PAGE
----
Engineers are looking for ways to boost value and gain business. One example comes from Mazda, which is leveraging a plastic foaming process developed at MIT. Mazda’s injection molding process cuts part weight 20 to 30 percent by mixing supercritical fluid with plastic resin, such as nylon, in the injection barrel. The SCF causes the melt to expand rapidly when injected into a mold, requiring less resin. After initial injection, the mold core is precisely retracted, creating an outer layer with microscopic bubbles that ensure each part has the necessary strength and rigidity. The size of the bubbles in the core layer are adjusted to reduce density as desired, thus allowing control of the resin savings. Mazda says the technique can be used on most plastic car parts, and will be introduced on 2011 models.Mazda’s initial announcement called the technology proprietary, and Mazda has in fact been awarded patents for the development. Mazda, however, neglected to mention that the microcellular foam technology was developed at MIT and licensed to a Massachusetts company called Trexel. More than 300 molding machines use the SCF technology. Eighty-five discrete components have already been developed for use in cars, Trexel President David Bernstein told me in a recent meeting in Woburn, MA. MuCell works best with semi-crystalline engineering resins.
Mazda apparently did develop the concept of using core-back or “expansion” molding with the process, a brilliant idea. Trexel and Engel will be showing their approach to core-back molding at the National Plastics Exposition in Chicago June 22-26.
I’ll be posting more ideas on microcellular foam here at www.designnews.com, and writing articles for the print edition as well. One big issue I’ll explore is how the microcellular foam process can improve component properties.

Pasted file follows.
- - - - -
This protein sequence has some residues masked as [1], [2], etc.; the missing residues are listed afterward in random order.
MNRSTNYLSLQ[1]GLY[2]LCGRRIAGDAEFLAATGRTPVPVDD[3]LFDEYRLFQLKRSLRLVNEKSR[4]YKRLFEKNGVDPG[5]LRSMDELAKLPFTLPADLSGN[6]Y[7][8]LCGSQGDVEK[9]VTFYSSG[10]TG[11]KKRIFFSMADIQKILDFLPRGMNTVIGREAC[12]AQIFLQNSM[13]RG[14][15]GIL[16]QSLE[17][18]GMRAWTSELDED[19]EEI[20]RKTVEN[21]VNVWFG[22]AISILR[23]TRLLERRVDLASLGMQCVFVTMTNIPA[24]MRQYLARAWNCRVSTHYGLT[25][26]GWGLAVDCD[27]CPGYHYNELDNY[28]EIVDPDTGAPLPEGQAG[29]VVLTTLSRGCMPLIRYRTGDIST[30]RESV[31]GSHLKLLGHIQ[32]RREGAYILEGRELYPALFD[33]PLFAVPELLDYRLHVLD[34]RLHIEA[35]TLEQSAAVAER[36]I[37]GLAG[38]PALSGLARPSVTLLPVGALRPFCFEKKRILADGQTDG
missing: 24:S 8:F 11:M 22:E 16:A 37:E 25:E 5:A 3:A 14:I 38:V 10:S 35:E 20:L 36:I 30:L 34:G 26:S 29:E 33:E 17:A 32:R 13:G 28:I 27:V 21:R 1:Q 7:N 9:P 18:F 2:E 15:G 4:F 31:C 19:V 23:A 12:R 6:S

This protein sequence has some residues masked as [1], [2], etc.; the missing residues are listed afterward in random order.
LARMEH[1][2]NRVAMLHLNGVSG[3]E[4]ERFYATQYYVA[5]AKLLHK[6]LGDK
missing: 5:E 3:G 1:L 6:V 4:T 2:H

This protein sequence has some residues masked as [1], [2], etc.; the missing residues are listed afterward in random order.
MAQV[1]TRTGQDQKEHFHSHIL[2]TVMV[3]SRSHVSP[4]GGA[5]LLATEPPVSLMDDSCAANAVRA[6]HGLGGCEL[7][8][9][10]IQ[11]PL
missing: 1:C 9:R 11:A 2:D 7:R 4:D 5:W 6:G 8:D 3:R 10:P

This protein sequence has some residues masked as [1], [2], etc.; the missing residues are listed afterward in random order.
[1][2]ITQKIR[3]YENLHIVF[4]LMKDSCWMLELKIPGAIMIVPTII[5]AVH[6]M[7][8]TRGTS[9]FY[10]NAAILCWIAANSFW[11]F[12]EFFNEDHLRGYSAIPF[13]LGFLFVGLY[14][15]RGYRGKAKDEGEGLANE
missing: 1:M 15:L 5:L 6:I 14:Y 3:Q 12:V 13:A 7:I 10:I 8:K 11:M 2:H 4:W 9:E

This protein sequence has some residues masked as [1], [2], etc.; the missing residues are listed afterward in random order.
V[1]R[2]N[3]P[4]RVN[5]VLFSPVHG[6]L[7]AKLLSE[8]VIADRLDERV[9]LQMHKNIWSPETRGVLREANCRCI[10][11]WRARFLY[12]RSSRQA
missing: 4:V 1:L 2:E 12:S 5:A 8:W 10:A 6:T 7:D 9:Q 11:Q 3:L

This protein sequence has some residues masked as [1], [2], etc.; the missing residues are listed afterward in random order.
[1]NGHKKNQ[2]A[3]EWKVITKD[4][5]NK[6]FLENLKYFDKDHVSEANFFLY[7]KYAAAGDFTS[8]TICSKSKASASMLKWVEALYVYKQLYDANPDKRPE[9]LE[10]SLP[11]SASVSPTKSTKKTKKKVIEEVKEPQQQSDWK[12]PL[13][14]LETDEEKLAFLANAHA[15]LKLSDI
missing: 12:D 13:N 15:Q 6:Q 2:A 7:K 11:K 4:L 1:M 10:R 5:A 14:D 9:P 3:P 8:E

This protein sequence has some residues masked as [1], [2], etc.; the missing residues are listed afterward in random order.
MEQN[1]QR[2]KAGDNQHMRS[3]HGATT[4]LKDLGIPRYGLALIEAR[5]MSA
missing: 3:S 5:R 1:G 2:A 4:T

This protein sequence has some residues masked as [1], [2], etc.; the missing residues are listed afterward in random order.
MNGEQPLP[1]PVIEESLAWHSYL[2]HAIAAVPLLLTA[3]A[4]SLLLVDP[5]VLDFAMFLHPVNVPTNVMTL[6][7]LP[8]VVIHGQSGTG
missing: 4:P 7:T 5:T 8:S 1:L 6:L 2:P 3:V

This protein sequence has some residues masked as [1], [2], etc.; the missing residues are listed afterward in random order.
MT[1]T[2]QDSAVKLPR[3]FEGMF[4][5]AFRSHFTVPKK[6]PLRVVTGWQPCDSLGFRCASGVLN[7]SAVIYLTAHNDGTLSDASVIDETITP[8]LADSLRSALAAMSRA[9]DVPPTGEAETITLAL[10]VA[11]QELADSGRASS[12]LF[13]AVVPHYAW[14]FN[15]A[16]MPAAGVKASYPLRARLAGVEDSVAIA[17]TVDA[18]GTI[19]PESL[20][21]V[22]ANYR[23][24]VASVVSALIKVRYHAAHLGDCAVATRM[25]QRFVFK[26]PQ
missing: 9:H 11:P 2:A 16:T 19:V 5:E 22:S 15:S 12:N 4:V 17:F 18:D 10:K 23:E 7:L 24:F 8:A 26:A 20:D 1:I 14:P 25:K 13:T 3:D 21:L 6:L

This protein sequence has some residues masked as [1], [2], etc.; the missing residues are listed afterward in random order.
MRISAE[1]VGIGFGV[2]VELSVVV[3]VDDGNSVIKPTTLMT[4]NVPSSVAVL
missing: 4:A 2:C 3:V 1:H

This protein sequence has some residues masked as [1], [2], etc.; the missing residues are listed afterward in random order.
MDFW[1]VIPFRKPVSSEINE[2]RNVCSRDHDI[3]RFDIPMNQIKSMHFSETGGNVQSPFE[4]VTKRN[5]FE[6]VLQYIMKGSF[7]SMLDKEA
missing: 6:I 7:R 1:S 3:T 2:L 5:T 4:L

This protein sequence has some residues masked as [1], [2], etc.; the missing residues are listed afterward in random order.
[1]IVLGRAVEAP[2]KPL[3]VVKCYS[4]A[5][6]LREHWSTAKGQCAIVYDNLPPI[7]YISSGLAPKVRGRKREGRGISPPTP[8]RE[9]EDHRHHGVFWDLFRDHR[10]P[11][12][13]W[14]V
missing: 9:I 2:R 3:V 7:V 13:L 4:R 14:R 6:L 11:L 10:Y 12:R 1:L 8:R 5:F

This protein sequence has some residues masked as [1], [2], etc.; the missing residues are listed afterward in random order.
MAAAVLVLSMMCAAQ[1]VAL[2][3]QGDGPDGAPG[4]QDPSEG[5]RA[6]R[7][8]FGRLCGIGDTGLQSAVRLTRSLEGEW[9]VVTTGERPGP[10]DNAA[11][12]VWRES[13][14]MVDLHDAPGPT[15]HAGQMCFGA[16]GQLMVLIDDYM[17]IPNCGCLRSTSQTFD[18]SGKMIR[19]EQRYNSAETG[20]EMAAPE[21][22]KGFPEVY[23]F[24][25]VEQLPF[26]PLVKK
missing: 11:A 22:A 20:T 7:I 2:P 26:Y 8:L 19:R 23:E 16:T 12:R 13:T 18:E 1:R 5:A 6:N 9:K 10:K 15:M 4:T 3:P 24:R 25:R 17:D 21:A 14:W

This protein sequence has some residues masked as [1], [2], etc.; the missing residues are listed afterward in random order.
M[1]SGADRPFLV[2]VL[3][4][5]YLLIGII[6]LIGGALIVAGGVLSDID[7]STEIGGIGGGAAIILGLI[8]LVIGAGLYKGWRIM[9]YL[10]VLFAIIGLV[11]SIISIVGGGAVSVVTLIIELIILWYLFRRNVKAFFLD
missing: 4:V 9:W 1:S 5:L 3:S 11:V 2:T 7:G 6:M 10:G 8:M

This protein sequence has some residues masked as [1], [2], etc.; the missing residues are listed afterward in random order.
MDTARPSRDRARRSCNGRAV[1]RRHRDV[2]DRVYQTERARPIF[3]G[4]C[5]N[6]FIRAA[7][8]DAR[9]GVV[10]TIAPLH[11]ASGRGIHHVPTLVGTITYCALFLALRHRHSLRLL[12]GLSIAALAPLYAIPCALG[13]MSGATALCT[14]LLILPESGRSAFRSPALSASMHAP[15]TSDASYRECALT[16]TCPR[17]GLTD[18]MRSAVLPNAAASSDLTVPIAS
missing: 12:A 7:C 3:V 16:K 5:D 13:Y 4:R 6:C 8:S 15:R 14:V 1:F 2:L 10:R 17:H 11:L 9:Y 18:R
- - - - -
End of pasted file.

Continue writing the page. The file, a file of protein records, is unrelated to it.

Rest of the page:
Artificially created metamaterials are already appearing in niche applications like electronics, communications, and defense, says a new report from Lux Research. How quickly they become mainstream depends on cost-effective manufacturing methods, which will include additive manufacturing.
SpaceX has 3D printed and successfully hot-fired a SuperDraco engine chamber made of Inconel, a high-performance superalloy, using direct metal laser sintering (DMLS). The company's first 3D-printed rocket engine part, a main oxidizer valve body for the Falcon 9 rocket, launched in January and is now qualified on all Falcon 9 flights.
Lawrence Livermore National Laboratory and MIT have 3D-printed a new class of metamaterials that are both exceptionally light and have exceptional strength and stiffness. The new metamaterials maintain a nearly constant stiffness per unit of mass density, over three orders of magnitude.
Smart composites that let the material's structural health be monitored automatically and continuously are getting closer to reality. R&D partners in an EU-sponsored project have demonstrated what they say is the first complete, miniaturized, fiber-optic sensor system entirely embedded inside a fiber-reinforced composite.
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